While it was chilly, and we had a light breeze, we both felt warm, relaxed, and ready to head up the mountain. After a short break, we readjusted our packs, grabbed our poles, and headed up in the general direction, though not by the same route, that we had scouted previously. Instead, we kept the ski lift on our left in sight and stayed on higher ground as we approached the ski and snowboard slopes. As we walked up toward a parked Cat sitting somewhat menacingly on the side of the ski run, Jody suggested we strap on our crampons and do a more direct climb up the slope. We figured it would be faster than weaving around the dirt paths and certainly more fun. With our crampons straps snug and ice axes in hand, we pointed in and headed up. This was rather steep stuff for two drowsy climbers, but enjoyable as a nice warm-up for the climb we faced in the crater above. The slope was a sheet of ice and, knowing that any little slip would send us hurtling back to the Lodge, we had to focus our attention on the task at hand and keep our technique clean. A very good idea on Jody’s part.
Eventually, we made it to the end of the slope and passed the ski left terminal. For the next hour or so, we made our way through interconnecting patches of snow, trying to stay off rock as we approached the base of the main snow field below the crater. Around 4:45am, we passed 9800 feet and, to our left, the camp of 10 inexperienced climbers we had met the previous day. Since their talkative leader told us his plan was to head out at 5:30am, we expected the group to be up and packing. We were a bit alarmed to only see a couple of people milling about-- one lady going to the bathroom and another climber shaking sleepy muscles awake. Everyone else seemed to be in-bag. Not a good sign. We detoured quietly around the teetering alpinist squatting in the middle of the slope and pointed our boots toward Crater Rock.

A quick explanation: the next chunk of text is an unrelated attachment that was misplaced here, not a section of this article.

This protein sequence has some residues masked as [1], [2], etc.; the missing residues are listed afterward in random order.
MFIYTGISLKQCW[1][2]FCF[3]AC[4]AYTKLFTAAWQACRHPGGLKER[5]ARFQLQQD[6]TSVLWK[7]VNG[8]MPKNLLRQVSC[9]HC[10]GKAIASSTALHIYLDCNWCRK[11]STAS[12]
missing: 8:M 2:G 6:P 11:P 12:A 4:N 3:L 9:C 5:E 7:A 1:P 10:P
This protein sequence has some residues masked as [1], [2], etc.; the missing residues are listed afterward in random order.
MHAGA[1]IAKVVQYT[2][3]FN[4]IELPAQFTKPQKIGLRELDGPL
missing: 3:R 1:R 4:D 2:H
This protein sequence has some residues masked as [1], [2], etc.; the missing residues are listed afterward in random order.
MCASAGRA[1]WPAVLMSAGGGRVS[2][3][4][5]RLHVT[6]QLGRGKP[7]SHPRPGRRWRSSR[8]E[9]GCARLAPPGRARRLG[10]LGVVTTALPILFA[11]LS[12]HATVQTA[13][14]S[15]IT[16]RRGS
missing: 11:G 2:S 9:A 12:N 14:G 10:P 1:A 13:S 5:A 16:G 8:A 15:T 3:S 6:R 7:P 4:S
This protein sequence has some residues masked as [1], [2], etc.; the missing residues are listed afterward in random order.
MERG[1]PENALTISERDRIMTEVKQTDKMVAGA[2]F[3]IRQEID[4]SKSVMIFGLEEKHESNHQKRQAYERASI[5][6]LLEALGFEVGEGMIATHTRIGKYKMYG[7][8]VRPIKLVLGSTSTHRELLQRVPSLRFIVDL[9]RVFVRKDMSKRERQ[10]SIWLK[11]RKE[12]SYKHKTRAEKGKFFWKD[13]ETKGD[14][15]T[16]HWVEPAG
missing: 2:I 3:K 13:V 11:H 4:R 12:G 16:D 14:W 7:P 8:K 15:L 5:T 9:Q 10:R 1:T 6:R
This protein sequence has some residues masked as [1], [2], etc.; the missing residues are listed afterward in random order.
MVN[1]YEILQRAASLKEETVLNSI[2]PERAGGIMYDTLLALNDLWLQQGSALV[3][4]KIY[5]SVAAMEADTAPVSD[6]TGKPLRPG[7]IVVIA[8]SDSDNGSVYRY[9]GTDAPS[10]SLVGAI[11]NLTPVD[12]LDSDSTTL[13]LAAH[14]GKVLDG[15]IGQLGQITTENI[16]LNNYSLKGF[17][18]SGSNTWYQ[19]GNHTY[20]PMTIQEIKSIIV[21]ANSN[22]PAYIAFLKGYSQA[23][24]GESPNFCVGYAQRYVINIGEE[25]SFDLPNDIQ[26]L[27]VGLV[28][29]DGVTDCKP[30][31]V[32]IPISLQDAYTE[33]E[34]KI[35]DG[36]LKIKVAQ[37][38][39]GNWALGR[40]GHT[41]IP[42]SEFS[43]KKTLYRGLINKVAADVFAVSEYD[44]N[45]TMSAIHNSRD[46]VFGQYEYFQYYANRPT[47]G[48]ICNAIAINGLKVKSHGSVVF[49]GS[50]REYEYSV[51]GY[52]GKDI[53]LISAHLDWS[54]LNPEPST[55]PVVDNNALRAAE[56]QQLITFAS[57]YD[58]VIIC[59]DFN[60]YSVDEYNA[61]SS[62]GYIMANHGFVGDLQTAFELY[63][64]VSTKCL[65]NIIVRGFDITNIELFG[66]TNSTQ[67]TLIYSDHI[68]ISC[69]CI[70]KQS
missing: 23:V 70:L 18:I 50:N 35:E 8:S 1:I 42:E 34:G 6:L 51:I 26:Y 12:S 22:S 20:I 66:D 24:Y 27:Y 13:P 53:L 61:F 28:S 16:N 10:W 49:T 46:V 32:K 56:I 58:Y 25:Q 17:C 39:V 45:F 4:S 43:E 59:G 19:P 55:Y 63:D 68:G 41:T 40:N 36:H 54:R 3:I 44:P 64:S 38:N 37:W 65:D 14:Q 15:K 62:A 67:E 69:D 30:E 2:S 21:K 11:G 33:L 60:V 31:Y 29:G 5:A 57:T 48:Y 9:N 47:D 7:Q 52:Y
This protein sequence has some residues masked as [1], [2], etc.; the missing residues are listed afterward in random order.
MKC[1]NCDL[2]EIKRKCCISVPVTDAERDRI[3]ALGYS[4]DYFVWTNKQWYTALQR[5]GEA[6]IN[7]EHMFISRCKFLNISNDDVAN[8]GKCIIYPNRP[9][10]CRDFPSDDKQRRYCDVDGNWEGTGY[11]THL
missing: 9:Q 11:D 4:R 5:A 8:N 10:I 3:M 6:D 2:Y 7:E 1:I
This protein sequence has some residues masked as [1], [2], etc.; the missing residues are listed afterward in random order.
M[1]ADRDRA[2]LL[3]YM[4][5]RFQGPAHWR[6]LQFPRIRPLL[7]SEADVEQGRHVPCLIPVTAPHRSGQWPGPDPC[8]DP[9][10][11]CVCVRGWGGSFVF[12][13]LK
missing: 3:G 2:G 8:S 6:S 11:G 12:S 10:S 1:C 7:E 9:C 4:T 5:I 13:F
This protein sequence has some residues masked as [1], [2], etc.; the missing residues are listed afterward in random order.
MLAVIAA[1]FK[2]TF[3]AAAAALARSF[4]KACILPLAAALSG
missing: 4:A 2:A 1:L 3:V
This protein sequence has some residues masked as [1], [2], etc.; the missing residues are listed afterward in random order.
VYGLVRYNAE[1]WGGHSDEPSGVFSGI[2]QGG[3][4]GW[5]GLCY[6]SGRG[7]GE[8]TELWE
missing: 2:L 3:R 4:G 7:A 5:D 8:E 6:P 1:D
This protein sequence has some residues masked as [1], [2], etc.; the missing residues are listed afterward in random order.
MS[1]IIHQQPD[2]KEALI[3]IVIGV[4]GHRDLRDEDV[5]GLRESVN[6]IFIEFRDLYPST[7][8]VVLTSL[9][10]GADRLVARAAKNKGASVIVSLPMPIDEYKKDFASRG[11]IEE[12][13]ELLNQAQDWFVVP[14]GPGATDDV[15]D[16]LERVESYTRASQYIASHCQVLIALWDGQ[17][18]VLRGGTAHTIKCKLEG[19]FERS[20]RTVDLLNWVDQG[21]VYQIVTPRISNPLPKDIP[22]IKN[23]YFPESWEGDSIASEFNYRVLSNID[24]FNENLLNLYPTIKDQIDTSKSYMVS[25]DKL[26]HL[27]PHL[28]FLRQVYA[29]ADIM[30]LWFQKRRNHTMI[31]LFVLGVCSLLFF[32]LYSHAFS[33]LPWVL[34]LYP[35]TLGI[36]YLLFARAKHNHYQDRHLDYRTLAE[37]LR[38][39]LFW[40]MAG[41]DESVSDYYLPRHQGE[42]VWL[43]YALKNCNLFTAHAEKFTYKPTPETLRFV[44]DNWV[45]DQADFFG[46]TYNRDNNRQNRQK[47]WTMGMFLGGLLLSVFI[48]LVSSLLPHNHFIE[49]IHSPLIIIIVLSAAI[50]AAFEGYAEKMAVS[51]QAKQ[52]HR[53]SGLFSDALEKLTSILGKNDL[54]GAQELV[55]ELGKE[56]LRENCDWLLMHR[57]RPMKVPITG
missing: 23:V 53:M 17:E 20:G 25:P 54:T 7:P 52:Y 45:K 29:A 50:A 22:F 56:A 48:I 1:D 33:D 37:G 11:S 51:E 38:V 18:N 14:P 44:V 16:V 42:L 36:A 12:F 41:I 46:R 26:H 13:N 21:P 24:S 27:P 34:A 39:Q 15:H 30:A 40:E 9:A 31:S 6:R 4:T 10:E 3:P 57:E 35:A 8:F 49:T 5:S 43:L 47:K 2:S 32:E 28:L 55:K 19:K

The climb up and around Crater Rock was easier than expected. We found it to be just a nice gradual, sloping traverse leading to the Hogsback. Any danger of rock fall would most likely wait until our return. In the early morning sun, we caught the first hints of sulfur from Devil’s Kitchen. I couldn’t help but be a little alarmed as I remembered the warnings of death by asphyxiation if you get totally dense and hang around the fumaroles too long. We kept moving. A climber in his 20’s passed us at this point, making really good time in the snow. He presented quite an interesting picture with his old school (as in George Mallory old) hobnail boots and long wooden handle ice axe. A traditionalist at heart. You had to admire him.
The traverse around Crater Rock led to the Hogsback snow ramp. We stopped for a 15-minute break at the base of the Hogsback for water, a snack, and a little bathroom relief. Off to the side we could see steam rising from the yellow, sulfur stained rock. Jeez, this thing is a real volcano!